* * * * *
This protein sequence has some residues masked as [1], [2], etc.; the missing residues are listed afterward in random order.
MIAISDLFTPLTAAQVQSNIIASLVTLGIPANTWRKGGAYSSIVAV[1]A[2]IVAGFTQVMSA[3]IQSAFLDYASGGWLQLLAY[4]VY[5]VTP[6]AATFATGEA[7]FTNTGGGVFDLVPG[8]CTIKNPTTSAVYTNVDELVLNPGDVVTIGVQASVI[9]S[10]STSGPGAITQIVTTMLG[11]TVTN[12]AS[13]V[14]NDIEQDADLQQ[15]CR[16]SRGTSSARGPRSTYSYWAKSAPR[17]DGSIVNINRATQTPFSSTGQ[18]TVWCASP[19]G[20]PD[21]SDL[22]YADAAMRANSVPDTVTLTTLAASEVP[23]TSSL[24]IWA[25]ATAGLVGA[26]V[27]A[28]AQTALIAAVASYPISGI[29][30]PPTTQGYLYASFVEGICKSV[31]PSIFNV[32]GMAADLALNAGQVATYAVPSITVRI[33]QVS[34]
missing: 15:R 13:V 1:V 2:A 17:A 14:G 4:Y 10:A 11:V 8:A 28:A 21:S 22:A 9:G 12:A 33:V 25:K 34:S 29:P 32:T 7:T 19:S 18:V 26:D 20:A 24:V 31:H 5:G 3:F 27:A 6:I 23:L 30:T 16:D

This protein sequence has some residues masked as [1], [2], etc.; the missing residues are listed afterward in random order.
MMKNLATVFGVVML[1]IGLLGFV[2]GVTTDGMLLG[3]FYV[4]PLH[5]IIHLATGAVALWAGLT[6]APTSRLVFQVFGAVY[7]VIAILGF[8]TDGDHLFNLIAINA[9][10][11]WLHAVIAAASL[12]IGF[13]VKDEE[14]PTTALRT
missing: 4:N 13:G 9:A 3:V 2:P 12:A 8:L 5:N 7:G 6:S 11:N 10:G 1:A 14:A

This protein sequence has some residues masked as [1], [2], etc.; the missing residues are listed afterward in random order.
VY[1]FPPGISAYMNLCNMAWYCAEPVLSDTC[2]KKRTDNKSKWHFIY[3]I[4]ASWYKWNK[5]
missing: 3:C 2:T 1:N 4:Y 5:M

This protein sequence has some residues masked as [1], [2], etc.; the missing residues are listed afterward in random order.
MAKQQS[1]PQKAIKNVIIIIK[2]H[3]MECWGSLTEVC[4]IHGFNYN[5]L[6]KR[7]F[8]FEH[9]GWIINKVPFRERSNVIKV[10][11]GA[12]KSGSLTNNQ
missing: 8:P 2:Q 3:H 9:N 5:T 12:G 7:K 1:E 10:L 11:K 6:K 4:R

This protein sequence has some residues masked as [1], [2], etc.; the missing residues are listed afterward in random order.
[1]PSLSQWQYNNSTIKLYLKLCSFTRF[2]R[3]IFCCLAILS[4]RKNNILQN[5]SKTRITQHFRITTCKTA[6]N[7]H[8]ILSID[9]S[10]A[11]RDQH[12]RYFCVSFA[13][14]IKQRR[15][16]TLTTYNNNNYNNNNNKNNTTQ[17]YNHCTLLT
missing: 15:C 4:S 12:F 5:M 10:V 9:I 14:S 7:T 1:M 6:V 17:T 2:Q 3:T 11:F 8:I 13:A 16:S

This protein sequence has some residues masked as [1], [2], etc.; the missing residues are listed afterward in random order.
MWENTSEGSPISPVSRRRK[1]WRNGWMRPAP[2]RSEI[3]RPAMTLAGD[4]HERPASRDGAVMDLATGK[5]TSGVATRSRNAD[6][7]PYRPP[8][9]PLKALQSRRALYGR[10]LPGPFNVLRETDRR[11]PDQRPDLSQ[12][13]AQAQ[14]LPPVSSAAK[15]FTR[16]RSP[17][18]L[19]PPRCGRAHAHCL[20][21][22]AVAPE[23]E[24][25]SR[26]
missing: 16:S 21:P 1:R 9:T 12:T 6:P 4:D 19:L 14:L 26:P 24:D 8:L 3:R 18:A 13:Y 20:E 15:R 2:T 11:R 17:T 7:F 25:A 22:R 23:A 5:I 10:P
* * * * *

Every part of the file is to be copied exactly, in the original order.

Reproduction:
This protein sequence has some residues masked as [1], [2], etc.; the missing residues are listed afterward in random order.
MIAISDLFTPLTAAQVQSNIIASLVTLGIPANTWRKGGAYSSIVAV[1]A[2]IVAGFTQVMSA[3]IQSAFLDYASGGWLQLLAY[4]VY[5]VTP[6]AATFATGEA[7]FTNTGGGVFDLVPG[8]CTIKNPTTSAVYTNVDELVLNPGDVVTIGVQASVI[9]S[10]STSGPGAITQIVTTMLG[11]TVTN[12]AS[13]V[14]NDIEQDADLQQ[15]CR[16]SRGTSSARGPRSTYSYWAKSAPR[17]DGSIVNINRATQTPFSSTGQ[18]TVWCASP[19]G[20]PD[21]SDL[22]YADAAMRANSVPDTVTLTTLAASEVP[23]TSSL[24]IWA[25]ATAGLVGA[26]V[27]A[28]AQTALIAAVASYPISGI[29][30]PPTTQGYLYASFVEGICKSV[31]PSIFNV[32]GMAADLALNAGQVATYAVPSITVRI[33]QVS[34]
missing: 15:R 13:V 1:V 2:A 17:A 14:G 4:Y 10:A 11:V 8:A 28:A 21:S 22:A 9:G 12:A 33:V 25:K 34:S 29:P 32:T 7:T 19:S 18:V 26:D 20:A 24:V 31:H 5:G 3:F 27:A 6:I 23:L 30:T 16:D

This protein sequence has some residues masked as [1], [2], etc.; the missing residues are listed afterward in random order.
MMKNLATVFGVVML[1]IGLLGFV[2]GVTTDGMLLG[3]FYV[4]PLH[5]IIHLATGAVALWAGLT[6]APTSRLVFQVFGAVY[7]VIAILGF[8]TDGDHLFNLIAINA[9][10][11]WLHAVIAAASL[12]IGF[13]VKDEE[14]PTTALRT
missing: 4:N 13:G 9:A 3:V 2:P 12:A 8:L 5:N 7:G 6:S 11:N 10:G 1:A 14:A

This protein sequence has some residues masked as [1], [2], etc.; the missing residues are listed afterward in random order.
VY[1]FPPGISAYMNLCNMAWYCAEPVLSDTC[2]KKRTDNKSKWHFIY[3]I[4]ASWYKWNK[5]
missing: 3:C 2:T 1:N 4:Y 5:M

This protein sequence has some residues masked as [1], [2], etc.; the missing residues are listed afterward in random order.
MAKQQS[1]PQKAIKNVIIIIK[2]H[3]MECWGSLTEVC[4]IHGFNYN[5]L[6]KR[7]F[8]FEH[9]GWIINKVPFRERSNVIKV[10][11]GA[12]KSGSLTNNQ
missing: 8:P 2:Q 3:H 9:N 5:T 12:G 7:K 1:E 10:L 11:K 6:K 4:R

This protein sequence has some residues masked as [1], [2], etc.; the missing residues are listed afterward in random order.
[1]PSLSQWQYNNSTIKLYLKLCSFTRF[2]R[3]IFCCLAILS[4]RKNNILQN[5]SKTRITQHFRITTCKTA[6]N[7]H[8]ILSID[9]S[10]A[11]RDQH[12]RYFCVSFA[13][14]IKQRR[15][16]TLTTYNNNNYNNNNNKNNTTQ[17]YNHCTLLT
missing: 15:C 4:S 12:F 5:M 10:V 9:I 14:S 7:T 1:M 6:V 17:T 2:Q 3:T 11:F 8:I 13:A 16:S

This protein sequence has some residues masked as [1], [2], etc.; the missing residues are listed afterward in random order.
MWENTSEGSPISPVSRRRK[1]WRNGWMRPAP[2]RSEI[3]RPAMTLAGD[4]HERPASRDGAVMDLATGK[5]TSGVATRSRNAD[6][7]PYRPP[8][9]PLKALQSRRALYGR[10]LPGPFNVLRETDRR[11]PDQRPDLSQ[12][13]AQAQ[14]LPPVSSAAK[15]FTR[16]RSP[17][18]L[19]PPRCGRAHAHCL[20][21][22]AVAPE[23]E[24][25]SR[26]
missing: 16:S 21:P 1:R 9:T 12:T 6:P 4:D 19:L 14:L 26:P 24:D 8:L 3:R 18:A 13:Y 20:E 15:R 2:T 11:R 17:T 7:F 25:A 22:R 23:A 5:I 10:P